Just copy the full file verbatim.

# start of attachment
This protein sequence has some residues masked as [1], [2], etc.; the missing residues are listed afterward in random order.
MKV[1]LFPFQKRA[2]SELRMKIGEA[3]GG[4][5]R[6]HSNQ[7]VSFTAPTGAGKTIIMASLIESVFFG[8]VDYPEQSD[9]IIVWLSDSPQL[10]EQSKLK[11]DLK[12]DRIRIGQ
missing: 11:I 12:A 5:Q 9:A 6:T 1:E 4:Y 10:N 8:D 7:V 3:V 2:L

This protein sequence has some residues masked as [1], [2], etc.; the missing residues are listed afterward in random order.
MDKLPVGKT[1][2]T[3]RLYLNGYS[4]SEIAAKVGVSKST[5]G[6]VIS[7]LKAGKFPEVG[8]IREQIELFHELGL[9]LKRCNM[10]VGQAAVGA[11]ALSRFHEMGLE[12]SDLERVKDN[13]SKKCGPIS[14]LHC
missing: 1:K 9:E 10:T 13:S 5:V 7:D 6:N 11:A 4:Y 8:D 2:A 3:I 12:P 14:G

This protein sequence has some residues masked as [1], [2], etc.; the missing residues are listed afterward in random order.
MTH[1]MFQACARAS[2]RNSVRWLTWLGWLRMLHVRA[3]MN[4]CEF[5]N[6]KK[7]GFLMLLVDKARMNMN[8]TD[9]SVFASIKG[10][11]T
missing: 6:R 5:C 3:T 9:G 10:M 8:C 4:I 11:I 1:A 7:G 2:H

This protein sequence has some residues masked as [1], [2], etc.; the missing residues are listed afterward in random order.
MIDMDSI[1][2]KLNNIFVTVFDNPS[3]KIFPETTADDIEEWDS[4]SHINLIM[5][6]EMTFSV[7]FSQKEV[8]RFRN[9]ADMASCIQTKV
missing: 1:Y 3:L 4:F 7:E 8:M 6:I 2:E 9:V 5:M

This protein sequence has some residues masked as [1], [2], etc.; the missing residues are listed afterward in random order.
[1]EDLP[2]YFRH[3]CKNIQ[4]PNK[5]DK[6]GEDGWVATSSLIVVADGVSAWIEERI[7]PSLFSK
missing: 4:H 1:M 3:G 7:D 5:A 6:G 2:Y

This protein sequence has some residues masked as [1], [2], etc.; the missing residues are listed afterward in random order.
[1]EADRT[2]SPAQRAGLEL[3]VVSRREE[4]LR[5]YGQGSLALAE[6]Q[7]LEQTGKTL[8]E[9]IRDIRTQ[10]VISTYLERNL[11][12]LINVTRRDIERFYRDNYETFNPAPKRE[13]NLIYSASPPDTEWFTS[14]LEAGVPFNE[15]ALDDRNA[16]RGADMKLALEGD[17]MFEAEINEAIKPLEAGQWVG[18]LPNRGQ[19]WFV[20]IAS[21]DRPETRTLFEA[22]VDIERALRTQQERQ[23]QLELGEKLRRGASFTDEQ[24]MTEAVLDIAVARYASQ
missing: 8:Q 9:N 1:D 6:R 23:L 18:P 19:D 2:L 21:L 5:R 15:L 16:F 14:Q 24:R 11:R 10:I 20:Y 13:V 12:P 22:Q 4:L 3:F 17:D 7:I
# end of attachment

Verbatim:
This protein sequence has some residues masked as [1], [2], etc.; the missing residues are listed afterward in random order.
MKV[1]LFPFQKRA[2]SELRMKIGEA[3]GG[4][5]R[6]HSNQ[7]VSFTAPTGAGKTIIMASLIESVFFG[8]VDYPEQSD[9]IIVWLSDSPQL[10]EQSKLK[11]DLK[12]DRIRIGQ
missing: 11:I 12:A 5:Q 9:A 6:T 1:E 4:Y 10:N 8:D 7:V 3:V 2:L

This protein sequence has some residues masked as [1], [2], etc.; the missing residues are listed afterward in random order.
MDKLPVGKT[1][2]T[3]RLYLNGYS[4]SEIAAKVGVSKST[5]G[6]VIS[7]LKAGKFPEVG[8]IREQIELFHELGL[9]LKRCNM[10]VGQAAVGA[11]ALSRFHEMGLE[12]SDLERVKDN[13]SKKCGPIS[14]LHC
missing: 1:K 9:E 10:T 13:S 5:V 7:D 6:N 11:A 4:Y 8:D 2:A 3:I 12:P 14:G

This protein sequence has some residues masked as [1], [2], etc.; the missing residues are listed afterward in random order.
MTH[1]MFQACARAS[2]RNSVRWLTWLGWLRMLHVRA[3]MN[4]CEF[5]N[6]KK[7]GFLMLLVDKARMNMN[8]TD[9]SVFASIKG[10][11]T
missing: 6:R 5:C 3:T 9:G 10:M 8:C 4:I 11:I 1:A 7:G 2:H

This protein sequence has some residues masked as [1], [2], etc.; the missing residues are listed afterward in random order.
MIDMDSI[1][2]KLNNIFVTVFDNPS[3]KIFPETTADDIEEWDS[4]SHINLIM[5][6]EMTFSV[7]FSQKEV[8]RFRN[9]ADMASCIQTKV
missing: 1:Y 3:L 4:F 7:E 8:M 6:I 2:E 9:V 5:M

This protein sequence has some residues masked as [1], [2], etc.; the missing residues are listed afterward in random order.
[1]EDLP[2]YFRH[3]CKNIQ[4]PNK[5]DK[6]GEDGWVATSSLIVVADGVSAWIEERI[7]PSLFSK
missing: 4:H 1:M 3:G 7:D 5:A 6:G 2:Y

This protein sequence has some residues masked as [1], [2], etc.; the missing residues are listed afterward in random order.
[1]EADRT[2]SPAQRAGLEL[3]VVSRREE[4]LR[5]YGQGSLALAE[6]Q[7]LEQTGKTL[8]E[9]IRDIRTQ[10]VISTYLERNL[11][12]LINVTRRDIERFYRDNYETFNPAPKRE[13]NLIYSASPPDTEWFTS[14]LEAGVPFNE[15]ALDDRNA[16]RGADMKLALEGD[17]MFEAEINEAIKPLEAGQWVG[18]LPNRGQ[19]WFV[20]IAS[21]DRPETRTLFEA[22]VDIERALRTQQERQ[23]QLELGEKLRRGASFTDEQ[24]MTEAVLDIAVARYASQ
missing: 8:Q 9:N 1:D 6:R 23:L 18:P 19:D 2:L 21:L 5:R 15:L 16:F 14:Q 24:R 11:R 10:I 20:Y 13:V 12:P 22:Q 4:L 3:F 17:D 7:I